(Reuters) - Texans’ set an hourly electric use record for June on Tuesday, the second record in as many days, as the state’s largest cities baked under triple-digit temperatures.
Power demand reached 66,583 megawatts in the hour between 4 p.m. and 5 p.m. CDT (2200 GMT), passing Monday’s peak of 65,047 MW, according to preliminary grid data.
The early summer heat wave, which produced temperature records in Houston and San Antonio, also pushed electric consumption above the highest hourly amount in any July on record, according to grid records.
Late afternoon thunderstorms around Houston and San Antonio pared rising demand, keeping it under the 67,000 MW forecast earlier in the day by the Electric Reliability Council of Texas (ERCOT), the primary grid agency for the state.
ERCOT and power companies across the state urged residents to limit afternoon power use, and ERCOT vice president Kent Saathoff said on a call it appeared the public was cooperating.
The grid agency issued an advisory to generators on Tuesday afternoon as power supplies tightened, but it avoided declaring a power emergency.
Real-time power prices rose above $1,000 per megawatt-hour for about two hours during the afternoon peak as power supplies tightened and briefly reached the $3,000 maximum allowed. Day-earlier real-time prices were less than $150 per MWh.
Houston’s high temperature reached 103 degrees Fahrenheit (39 Celsius), 12 degrees above normal and breaking the record of 99 degrees. San Antonio hit 105, also a record, while the high in Dallas of 105 fell short of the long-standing 1980 record of 112 degrees.
Some relief is expected to start statewide on Wednesday, with highs dropping into the high 90s by Friday, giving power plants and air conditioners a break.
Last year, ERCOT set seven monthly peak-power records as extreme cold in February and an extended heat wave hit the state.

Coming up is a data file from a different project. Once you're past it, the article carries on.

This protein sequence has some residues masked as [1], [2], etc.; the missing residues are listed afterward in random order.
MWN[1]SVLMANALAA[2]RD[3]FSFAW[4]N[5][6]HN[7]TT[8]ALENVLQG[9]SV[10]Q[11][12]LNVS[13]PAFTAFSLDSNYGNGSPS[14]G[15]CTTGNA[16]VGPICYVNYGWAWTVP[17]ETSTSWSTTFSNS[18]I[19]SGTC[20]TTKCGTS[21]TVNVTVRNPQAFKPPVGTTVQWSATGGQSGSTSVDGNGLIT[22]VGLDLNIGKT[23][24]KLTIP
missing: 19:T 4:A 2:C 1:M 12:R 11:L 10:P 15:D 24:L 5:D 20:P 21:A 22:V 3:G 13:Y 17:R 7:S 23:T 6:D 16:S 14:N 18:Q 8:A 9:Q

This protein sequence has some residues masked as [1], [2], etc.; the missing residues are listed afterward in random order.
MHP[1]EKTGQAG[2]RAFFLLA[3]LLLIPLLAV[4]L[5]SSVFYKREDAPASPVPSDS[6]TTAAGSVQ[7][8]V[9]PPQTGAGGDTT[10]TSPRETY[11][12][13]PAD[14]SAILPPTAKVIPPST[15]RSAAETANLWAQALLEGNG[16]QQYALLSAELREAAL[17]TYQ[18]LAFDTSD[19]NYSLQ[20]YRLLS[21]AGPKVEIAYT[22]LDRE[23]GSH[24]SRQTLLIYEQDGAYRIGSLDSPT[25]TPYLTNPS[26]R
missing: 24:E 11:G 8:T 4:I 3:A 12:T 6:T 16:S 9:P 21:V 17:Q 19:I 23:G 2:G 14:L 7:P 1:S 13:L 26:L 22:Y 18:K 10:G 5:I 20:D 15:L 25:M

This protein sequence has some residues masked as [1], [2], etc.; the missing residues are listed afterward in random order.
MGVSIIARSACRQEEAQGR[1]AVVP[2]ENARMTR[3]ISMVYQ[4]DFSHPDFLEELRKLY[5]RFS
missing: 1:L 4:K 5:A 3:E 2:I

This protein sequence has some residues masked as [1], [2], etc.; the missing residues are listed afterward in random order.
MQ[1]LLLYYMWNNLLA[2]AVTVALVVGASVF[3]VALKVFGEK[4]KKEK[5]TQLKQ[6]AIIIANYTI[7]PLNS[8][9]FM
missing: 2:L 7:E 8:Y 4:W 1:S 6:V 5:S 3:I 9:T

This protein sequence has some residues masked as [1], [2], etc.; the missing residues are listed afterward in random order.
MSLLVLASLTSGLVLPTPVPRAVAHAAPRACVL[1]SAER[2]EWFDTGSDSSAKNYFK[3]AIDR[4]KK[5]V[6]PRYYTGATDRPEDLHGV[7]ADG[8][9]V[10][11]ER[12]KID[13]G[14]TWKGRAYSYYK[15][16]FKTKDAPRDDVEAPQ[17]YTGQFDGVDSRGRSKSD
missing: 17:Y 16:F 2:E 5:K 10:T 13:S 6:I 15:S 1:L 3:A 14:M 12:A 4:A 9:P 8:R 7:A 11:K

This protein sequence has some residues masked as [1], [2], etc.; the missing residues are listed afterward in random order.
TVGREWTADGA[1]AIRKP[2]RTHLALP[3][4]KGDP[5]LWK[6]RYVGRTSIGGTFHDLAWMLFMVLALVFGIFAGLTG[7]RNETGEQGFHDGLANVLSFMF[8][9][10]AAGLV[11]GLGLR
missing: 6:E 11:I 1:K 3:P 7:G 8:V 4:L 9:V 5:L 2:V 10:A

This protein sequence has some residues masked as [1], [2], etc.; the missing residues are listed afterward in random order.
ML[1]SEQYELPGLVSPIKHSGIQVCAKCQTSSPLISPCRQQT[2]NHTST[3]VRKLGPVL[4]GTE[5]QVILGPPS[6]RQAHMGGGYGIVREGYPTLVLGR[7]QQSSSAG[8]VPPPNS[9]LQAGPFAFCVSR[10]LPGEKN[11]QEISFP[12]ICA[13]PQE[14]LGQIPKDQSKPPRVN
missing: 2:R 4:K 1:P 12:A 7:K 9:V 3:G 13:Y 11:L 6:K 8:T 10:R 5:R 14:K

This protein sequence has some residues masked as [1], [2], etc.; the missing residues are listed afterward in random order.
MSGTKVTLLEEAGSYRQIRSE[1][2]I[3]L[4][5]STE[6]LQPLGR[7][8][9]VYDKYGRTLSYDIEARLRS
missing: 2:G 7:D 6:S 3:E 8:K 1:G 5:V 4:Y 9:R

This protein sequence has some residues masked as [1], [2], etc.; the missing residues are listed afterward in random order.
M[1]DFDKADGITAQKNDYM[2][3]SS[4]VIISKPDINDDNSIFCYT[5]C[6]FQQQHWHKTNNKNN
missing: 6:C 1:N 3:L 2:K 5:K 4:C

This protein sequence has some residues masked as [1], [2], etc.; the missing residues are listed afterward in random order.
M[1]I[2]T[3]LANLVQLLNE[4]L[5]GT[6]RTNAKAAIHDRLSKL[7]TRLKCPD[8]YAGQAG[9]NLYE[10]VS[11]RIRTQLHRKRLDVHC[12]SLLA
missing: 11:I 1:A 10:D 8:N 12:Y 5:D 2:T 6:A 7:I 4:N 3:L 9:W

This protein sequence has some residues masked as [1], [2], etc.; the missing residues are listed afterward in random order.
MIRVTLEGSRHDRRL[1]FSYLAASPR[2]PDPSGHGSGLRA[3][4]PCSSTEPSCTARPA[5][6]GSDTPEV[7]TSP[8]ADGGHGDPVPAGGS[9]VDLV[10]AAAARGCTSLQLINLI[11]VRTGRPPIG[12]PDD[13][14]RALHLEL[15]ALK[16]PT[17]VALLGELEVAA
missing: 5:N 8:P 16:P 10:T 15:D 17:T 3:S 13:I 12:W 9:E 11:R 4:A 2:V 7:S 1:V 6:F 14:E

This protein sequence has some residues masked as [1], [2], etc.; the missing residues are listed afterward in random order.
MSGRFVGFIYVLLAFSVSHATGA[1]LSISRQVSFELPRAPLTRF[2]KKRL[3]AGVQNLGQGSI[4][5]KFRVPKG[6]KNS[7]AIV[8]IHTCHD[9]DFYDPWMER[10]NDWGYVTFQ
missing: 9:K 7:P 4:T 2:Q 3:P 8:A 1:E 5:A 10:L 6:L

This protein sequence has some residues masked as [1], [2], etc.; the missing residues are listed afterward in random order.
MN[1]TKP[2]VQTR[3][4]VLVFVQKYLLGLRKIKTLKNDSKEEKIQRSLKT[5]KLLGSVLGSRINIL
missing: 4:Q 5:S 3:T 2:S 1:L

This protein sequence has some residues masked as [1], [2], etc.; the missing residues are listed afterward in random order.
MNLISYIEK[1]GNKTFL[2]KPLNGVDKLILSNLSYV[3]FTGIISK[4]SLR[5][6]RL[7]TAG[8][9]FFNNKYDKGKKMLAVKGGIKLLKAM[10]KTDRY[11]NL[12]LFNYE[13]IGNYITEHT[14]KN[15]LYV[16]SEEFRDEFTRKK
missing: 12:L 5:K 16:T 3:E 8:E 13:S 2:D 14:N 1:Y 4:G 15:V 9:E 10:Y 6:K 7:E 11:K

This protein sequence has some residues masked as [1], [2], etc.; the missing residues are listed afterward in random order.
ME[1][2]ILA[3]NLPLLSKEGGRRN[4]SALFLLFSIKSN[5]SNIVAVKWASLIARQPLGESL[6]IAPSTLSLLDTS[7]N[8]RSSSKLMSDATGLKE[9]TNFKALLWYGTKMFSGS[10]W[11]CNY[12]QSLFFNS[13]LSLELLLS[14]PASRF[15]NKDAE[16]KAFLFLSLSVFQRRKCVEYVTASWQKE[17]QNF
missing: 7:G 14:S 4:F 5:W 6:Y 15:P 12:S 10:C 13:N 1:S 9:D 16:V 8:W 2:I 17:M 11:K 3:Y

So far this year, Texas has exceeded the monthly records in May and June.
The state’s all-time peak use was 68,379 MW last August during a heat wave and drought.
The grid agency has projected that power use will peak at 67,492 MW this summer, about 1,300 MW above what would be expected in a normal weather scenario.
One megawatt is enough to serve about 200 Texas homes during hot weather when air conditioners run for extended periods.
ERCOT has warned that rolling outages could occur this summer given the state’s limited amount of surplus generation.
The state’s shrinking reserve margin has led regulators to implement a number of wholesale market changes to encourage construction of power plants over the long-term.
Since no grid emergency was declared on Tuesday, the market has not yet tested the pricing changes regulators have implemented since last summer when an extended heat wave and drought forced ERCOT to declare emergencies on six days and to curtail power to some customers on two days in August to avoid widespread rolling outages.
The biggest transmission and generation companies in ERCOT include Luminant and Oncor, units of privately held Energy Future Holdings, CenterPoint Energy, American Electric Power, PNM Resources, NRG Energy, Exelon, NextEra Energy and Calpine.
Reporting by Eileen O'Grady in Houston and Scott DiSavino in New York, editing by Dave Zimmerman and M.D. Golan